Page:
Page  00000001 AN AUTOMATED EVENT ANALYSIS SYSTEM WITH COMPOSITIONAL APPLICATIONS Nick Collins Centre for Music and Science Faculty of Music, University of Cambridge, 11 West Road, Cambridge, CB3 9DP, UK nc272/ ABSTRACT A modular system for event analysis is described which utilises psychoacoustically motivated onset detection to segment a musical audio signal. The target events have duration above the grain level in the 100-500mS range. Captured events are further analysed for features of pitch, integrated loudness and perceptual attack time. As a pragmatic approach to polyphonic audio, heuristics are specified to select and reject events meeting certain criteria based in statistical moments of instantaneous loudness designed to eradicate double hits and other unbalanced sound events. This system has been applied in both non-realtime composition within the MATLAB environment, and inma real-time form for interactive music via extension UGens and classes for SuperCollider. Keywords: Event Segmentation, Onset Detection, Psychoacoustic Feature Extraction 1. INTRODUCTION Event detection and analysis has exciting applications in composition, both in the non-realtime (NRT) case where a database of sound events can be automatically generated to form the source material [21, 23, 9], and in the realtime case where information is extracted on-the-fly [4, 2]. The pertinent time scale of the events sought in this paper has been called the sound object[19], continuation [27] and note/phone [21]. Such rhythmic rate (1-15Hz) events, typically of duration 70-5OOmS, are a step up from Roads' standard grain durations of 10-1 00mS, in that they should allow a true temporal integration of their energy rather than an impulse-like percept. It would be most useful to extract events perceived as fundamental units by a human listener, and so, psychoacoustic features will inform the detection functions. Their percept as singular entities may depend on stable pitch and timbre percepts and a loudness envelope of natural shape. Slow modulations in frequency (vibrato) or amplitude (tremolo), however, may be factored out as event boundary cues [21]. As Scheirer has noted[22] a human observer may understand a signal without an explicit segmentation. Whilst marking the presence of perceptually detectable events would be compatible with this view, the physical extraction and reuse of events is a novel application of technology beyond traditional auditory cognition. There is no guarantee that a perfect solution exists; the best segmentation against which to test this might be defined as the compromise selected by a human user of a sound editing program. A monophonic source should be amenable to segmentation, though even here there are problems caused by the flow of vowels into consonants[12], and of the smooth concatenation of musical events in a legato phrase[20]. In polyphonic audio, events from distinct instrumental sources will overlap. A pragmatic approach to tackle this situation is followed in this paper. Where an extracted event contains obvious rhythmic content within its scope due to 'double hits' heuristics can weed out this event as unsuitable for addition to the discovered events database, or in need of further processing. Labelling of audio based on some set of features and the use of a database of such information under certain compositional constraints of continuity forms the basis of 'audio mosaicing' or 'concatenative synthesis'[23, 13, 25]. Whilst concatenative systems at present usually deal with individual FFT frames (thus operating at a granular level) and the database of these frames is searched for closest matches to a target feature set, the event chunks can of course be much larger. The database construction and access in NRT composition or live performance may also provide useful techniques for those taking the database part of this work further. NRT MATLab implementations of concatenative sound synthesis have been made by Schwarz and Sturm[23, 25]. Jehan[9] demonstrates a general system with event segmentation capabilities based on loudness, pitch and timbre from a Bark scale frequency band frontend. Lazier presents a real-time model[13]. 2. EVENT DETECTION Sound events are tagged using some form of onset detection; the exact algorithm may be selected for different compositional needs. It is common in research to separate a detection function which gives some measure of evidence for likely onset positions, from the peak picking function which selects the onsets themselves[1]. 2.1. A psychoacoustically motivated detection function Klapuri[10] introduced a detection function based on intensity change discrimination, utilising the log difference of spectral power in bands. Variations of this method along with other detection functions from the literature were compared with respect to onset detection performance on a large expert annotated database; the full details are given in an earlier paper[5]. The best performing detection function used Klapuri's difference of log power on ERB scale bands, where power was converted to decibels and weighted by IS02003 equal loudness contours. Contour corrected ERB scale band signals also form an input to the loudness estimation and perceptual attack time models presented in subsequent sections. Whilst this onset detection function is optimised for percussive transients, its performance on slow attacks and especially pitch percept dominated note events, for instance, legato cello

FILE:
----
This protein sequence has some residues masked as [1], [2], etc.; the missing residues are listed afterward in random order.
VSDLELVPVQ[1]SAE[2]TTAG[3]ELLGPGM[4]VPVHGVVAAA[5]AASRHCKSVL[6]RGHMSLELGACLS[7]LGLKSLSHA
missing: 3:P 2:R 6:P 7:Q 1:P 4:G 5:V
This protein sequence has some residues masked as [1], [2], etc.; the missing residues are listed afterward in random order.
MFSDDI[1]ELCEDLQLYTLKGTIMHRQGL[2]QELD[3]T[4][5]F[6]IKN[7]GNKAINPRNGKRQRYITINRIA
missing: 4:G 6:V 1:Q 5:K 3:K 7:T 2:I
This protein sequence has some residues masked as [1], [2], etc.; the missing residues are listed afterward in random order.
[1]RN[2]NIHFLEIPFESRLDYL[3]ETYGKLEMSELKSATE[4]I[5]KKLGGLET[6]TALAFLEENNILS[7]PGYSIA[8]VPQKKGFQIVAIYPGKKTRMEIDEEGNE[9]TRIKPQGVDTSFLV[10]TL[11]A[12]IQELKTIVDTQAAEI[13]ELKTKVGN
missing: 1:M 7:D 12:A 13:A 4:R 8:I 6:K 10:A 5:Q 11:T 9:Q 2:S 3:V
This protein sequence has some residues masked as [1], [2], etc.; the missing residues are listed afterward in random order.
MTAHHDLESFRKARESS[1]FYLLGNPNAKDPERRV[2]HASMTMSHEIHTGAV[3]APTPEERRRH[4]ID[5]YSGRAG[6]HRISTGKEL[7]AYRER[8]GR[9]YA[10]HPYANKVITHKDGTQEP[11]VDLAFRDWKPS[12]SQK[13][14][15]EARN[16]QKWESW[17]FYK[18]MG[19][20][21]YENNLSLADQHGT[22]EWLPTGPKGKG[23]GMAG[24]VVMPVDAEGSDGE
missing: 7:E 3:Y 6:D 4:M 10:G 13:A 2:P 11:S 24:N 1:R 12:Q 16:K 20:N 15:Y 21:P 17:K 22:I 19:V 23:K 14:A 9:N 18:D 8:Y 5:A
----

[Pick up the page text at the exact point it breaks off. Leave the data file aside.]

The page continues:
Page  00000002 smoothed and differenced, peak picker output efficient solution for its intended domain. a given onset detection function has been highlighted by Juan The steps in this algorithm are enumerated below and an example appears in figure 1. 1. Smooth the detection function with the FIR filter given by a given onset detection function has been highlighted by Juan Bello and cofficen-authors [0.378, 02, who introduced an adaptive threshold0.028]; 2.peak picTaker. the first order dnative peak pickers were assessed em-nce 3. Forpirically, and whilst none outperformed the adaptive threshold (b)peak picker on thore valuesation telow somet, comise efloor: If (df(i) <ormance 2. Take the first order difference (c) If there is a greater value of df within 10 frames either side, df(i)=0 The peak picker works online with a delay of 10 frames to account for the scoring with respect to previous and future detection function values. Thus it is not suitable to an 'as fast as possible' onset detection but works with a cognitively plausible processing delay for event spotting. 2.3. Event Extraction Given an onset detection procedure, offsets can be selected based on the criterion that an event be in a required duration range, that the loudness does not fall below some threshold relative to the peak, and that no new onset is detected. Any fail of these conditions signifies an offset position. This is the natural procedure suggested by Smith a decade ago[24]. A zero crossing correction is applied to minimise clicks. A further small envelope at onset and offset may be applied as a further precaution against clicks i. Smo th thedetecton fun ti.....................ven b coeffients [.378,.27,......................028] 2. T (a) R equ re m a............................ ~ i)..................... (b) Igno e val........................... ~ i)................... (c) If t ere is a gre.........................ram e....................... The peak icker w o t in resynthesis of the events, though this was often unnecessary in practise. Note that only one event is extracted at a time, and whilst the event boundaries could be allowed to overlap slightly, true polyphonic extraction is not attempted. The great difficulties in resynthesising independent sound streams from ambiguously overlapping spectra should be apparent. 3. FEATURES DETECTED Three main perceptual features of an event are extracted, and form primary attributes to catalogue events in the database. Additional features to these were explored and included Parncutt's notion of salience[17] and the statistical features detailed in section 4 below. 3.1. Loudness percept The 40 ERB scale band phon loudnesses can be summed to form an instantaneous loudness function. This may be integrated over time (frames) to make a loudness percept. Jehan[9] dealt with this in terms of spectral and forwards temporal masking. Whilst more complex loudness models have also been implemented, a useful first approximation feature for the comparison of events was found by considering the loudness during the attack stage of the event as a weighted sum of the first 17 frames of instantaneous loudness: 39 loudness(n) 10 loglo ( 10.1*En(j) (j=o c 17 (18 - n) * loudness(n) attack percept -= 153 153 (1) (2) Where the event starts at frame 1. The calculation of the attack percept weights earlier frames more than later with an additive series, favouring fast build-ups of energy. The number 17 corresponds to a 200mS integration limit for the chosen FFT (44100/512= 86.1328 frames per second. 200mS corresponds to 0.2*86 or about 17 frames), consistent with psychoacoustic models of loudness[16, 7]. 3.2. Pitch percept Just as many onset detection models can be selected for the segmentation, so too many published pitch detection algorithms can be imported. Whilst this attribute is most easily managed for monophonic instrument tones, primary pitches in polyphonic audio may be extractable, for instance by a spectral component analysis[1 1]. In prototyping, various models were implemented including Klapuri's aforementioned work[ 11], autocorrelation methods[6], and a related FFT of FFT transform[14]. The most successful model, however, and the one adopted, was the Brown/Puckette constant Q transform on a quartertone scale with phase corrected frequency analysis[3]. Figure 2 demonstrates the output of this pitch detection, showing tracks for the basic quartertone scale detection by spectral template, and the fine tuning of the instantaneous frequency correction. A power envelope was used to turn the pitch detector on or off for near silences, to avoid wild estimates during such times. 3.3. Perceptual attack time Not all events are percussive. Slow attack envelopes may shift the perceived onset time later into the physical event. Even with a percussive transient attack, it takes time for the temporal integration of the signal energy to trigger a cognitive detection of the event. This leads one to suspect that the perceptual onset